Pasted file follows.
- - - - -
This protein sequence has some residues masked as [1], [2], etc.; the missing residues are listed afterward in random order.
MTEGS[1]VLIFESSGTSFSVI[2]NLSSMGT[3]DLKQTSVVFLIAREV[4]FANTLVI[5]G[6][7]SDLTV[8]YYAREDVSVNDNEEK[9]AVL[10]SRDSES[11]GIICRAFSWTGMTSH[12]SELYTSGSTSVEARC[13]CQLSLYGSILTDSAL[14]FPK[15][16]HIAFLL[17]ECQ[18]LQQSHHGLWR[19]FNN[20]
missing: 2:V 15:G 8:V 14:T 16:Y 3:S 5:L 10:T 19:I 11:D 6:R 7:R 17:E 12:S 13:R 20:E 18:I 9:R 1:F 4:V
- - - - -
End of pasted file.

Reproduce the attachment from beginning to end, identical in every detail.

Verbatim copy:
This protein sequence has some residues masked as [1], [2], etc.; the missing residues are listed afterward in random order.
MTEGS[1]VLIFESSGTSFSVI[2]NLSSMGT[3]DLKQTSVVFLIAREV[4]FANTLVI[5]G[6][7]SDLTV[8]YYAREDVSVNDNEEK[9]AVL[10]SRDSES[11]GIICRAFSWTGMTSH[12]SELYTSGSTSVEARC[13]CQLSLYGSILTDSAL[14]FPK[15][16]HIAFLL[17]ECQ[18]LQQSHHGLWR[19]FNN[20]
missing: 2:V 15:G 8:V 14:T 16:Y 3:S 5:L 10:T 19:I 11:D 6:R 7:R 17:E 12:S 13:R 20:E 18:I 9:R 1:F 4:V